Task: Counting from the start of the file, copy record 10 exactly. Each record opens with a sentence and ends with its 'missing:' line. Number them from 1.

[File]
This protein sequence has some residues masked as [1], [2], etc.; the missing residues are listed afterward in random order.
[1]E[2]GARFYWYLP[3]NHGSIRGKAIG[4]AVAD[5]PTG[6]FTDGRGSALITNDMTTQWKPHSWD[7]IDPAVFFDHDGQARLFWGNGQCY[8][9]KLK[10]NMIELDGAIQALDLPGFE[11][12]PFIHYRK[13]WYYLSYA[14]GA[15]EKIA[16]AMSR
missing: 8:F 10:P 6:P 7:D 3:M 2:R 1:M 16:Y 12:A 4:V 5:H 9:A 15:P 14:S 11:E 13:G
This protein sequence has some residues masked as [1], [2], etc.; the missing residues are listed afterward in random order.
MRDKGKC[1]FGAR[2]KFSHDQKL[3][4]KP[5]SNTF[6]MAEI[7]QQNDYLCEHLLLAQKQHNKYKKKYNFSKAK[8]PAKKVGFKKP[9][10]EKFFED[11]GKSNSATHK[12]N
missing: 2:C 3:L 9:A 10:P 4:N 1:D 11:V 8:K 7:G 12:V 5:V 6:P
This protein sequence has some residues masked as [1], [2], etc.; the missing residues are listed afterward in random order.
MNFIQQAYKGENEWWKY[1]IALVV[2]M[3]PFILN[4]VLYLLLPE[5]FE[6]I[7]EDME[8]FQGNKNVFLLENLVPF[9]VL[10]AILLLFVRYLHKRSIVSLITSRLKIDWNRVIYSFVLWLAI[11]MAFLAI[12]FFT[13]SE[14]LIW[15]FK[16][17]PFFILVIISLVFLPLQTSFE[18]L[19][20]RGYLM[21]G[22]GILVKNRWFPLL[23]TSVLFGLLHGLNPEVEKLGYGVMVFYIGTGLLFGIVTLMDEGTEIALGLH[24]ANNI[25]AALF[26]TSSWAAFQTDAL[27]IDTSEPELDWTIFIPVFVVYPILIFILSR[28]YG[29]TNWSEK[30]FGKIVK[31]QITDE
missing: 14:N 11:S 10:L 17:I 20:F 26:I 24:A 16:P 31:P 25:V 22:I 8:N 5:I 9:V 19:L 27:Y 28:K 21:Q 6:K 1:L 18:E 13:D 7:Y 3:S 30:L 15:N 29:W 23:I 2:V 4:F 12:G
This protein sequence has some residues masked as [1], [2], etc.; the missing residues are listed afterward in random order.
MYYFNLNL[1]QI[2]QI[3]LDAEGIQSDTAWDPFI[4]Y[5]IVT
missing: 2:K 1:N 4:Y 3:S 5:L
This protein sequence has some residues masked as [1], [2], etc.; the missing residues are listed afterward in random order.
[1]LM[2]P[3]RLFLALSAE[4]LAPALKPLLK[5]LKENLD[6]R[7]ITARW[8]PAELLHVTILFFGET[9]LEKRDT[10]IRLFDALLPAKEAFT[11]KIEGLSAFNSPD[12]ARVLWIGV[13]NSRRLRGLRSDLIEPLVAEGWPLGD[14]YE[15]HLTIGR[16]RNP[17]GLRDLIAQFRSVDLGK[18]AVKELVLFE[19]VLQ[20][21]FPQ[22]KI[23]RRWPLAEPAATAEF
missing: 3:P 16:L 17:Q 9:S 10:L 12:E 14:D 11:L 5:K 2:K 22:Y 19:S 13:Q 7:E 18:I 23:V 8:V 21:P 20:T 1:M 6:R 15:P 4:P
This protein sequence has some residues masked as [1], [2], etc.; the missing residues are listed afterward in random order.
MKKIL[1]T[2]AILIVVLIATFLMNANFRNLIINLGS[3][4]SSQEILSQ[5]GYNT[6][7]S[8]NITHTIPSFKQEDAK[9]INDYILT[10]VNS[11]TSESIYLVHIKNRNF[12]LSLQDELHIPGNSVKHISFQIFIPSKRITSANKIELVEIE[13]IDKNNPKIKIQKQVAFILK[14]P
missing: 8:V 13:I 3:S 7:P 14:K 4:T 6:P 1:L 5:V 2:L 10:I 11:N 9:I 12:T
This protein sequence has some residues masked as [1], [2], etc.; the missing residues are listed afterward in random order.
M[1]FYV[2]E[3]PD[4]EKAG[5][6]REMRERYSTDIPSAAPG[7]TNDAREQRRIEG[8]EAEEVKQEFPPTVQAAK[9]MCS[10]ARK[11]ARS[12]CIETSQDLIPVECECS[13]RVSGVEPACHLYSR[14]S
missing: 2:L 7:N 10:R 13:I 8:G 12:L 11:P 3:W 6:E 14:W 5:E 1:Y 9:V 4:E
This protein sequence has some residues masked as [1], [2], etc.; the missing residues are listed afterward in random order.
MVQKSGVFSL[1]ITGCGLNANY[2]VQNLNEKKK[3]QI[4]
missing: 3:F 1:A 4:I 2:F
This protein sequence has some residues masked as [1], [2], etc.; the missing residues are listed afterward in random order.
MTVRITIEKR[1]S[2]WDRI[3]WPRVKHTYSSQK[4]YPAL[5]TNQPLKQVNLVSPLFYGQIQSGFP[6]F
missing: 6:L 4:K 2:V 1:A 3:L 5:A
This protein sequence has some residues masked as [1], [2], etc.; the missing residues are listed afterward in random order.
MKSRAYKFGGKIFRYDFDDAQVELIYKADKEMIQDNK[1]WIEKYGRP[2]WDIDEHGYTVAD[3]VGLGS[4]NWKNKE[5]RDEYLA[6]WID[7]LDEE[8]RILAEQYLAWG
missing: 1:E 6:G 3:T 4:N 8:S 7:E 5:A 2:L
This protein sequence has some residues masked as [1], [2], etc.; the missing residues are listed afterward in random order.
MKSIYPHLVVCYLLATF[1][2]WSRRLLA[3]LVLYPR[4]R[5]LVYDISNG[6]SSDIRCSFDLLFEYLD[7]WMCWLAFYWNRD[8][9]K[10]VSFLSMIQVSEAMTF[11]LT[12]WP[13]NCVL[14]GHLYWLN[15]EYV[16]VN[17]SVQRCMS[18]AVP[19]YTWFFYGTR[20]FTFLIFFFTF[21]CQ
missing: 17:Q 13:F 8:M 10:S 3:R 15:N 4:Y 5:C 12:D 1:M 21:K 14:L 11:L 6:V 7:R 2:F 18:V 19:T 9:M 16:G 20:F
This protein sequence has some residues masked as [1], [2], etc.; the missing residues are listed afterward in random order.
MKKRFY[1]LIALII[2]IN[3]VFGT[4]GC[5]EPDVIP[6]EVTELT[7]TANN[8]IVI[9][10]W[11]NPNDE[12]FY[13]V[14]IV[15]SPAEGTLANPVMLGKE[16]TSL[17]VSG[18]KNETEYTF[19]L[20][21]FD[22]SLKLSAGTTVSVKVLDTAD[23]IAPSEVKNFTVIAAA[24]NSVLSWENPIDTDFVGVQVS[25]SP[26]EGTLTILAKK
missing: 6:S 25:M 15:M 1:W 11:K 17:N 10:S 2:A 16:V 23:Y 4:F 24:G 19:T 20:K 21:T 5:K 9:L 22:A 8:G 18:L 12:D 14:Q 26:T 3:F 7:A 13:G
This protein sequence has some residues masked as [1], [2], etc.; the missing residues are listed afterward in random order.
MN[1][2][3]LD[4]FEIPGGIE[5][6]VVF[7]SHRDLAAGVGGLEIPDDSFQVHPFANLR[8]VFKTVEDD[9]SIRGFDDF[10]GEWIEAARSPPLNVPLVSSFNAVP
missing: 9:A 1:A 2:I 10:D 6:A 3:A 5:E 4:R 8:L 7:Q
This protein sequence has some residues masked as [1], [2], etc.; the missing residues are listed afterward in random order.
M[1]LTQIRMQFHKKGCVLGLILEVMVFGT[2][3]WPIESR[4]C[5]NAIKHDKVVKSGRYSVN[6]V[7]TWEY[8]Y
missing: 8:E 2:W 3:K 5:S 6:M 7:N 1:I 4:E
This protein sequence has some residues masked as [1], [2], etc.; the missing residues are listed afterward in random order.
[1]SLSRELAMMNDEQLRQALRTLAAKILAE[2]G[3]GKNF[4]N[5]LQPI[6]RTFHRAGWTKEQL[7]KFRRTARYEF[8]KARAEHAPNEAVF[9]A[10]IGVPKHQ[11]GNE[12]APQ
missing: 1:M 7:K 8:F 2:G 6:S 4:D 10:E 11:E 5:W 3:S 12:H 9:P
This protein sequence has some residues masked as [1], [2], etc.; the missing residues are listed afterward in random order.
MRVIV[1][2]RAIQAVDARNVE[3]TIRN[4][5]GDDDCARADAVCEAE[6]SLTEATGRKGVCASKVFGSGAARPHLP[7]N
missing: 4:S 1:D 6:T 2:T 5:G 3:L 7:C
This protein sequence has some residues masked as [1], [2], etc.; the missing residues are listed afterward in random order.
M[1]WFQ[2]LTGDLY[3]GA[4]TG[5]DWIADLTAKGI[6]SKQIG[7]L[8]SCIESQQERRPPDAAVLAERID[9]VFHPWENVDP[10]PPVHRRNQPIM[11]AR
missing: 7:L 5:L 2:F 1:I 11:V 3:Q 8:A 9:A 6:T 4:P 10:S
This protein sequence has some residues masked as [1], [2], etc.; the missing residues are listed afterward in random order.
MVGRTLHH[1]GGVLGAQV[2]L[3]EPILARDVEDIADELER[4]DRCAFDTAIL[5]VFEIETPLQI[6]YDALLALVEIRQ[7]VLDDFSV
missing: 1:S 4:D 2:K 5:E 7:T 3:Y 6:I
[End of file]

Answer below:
This protein sequence has some residues masked as [1], [2], etc.; the missing residues are listed afterward in random order.
MKSRAYKFGGKIFRYDFDDAQVELIYKADKEMIQDNK[1]WIEKYGRP[2]WDIDEHGYTVAD[3]VGLGS[4]NWKNKE[5]RDEYLA[6]WID[7]LDEE[8]RILAEQYLAWG
missing: 1:E 6:G 3:T 4:N 8:S 7:E 5:A 2:L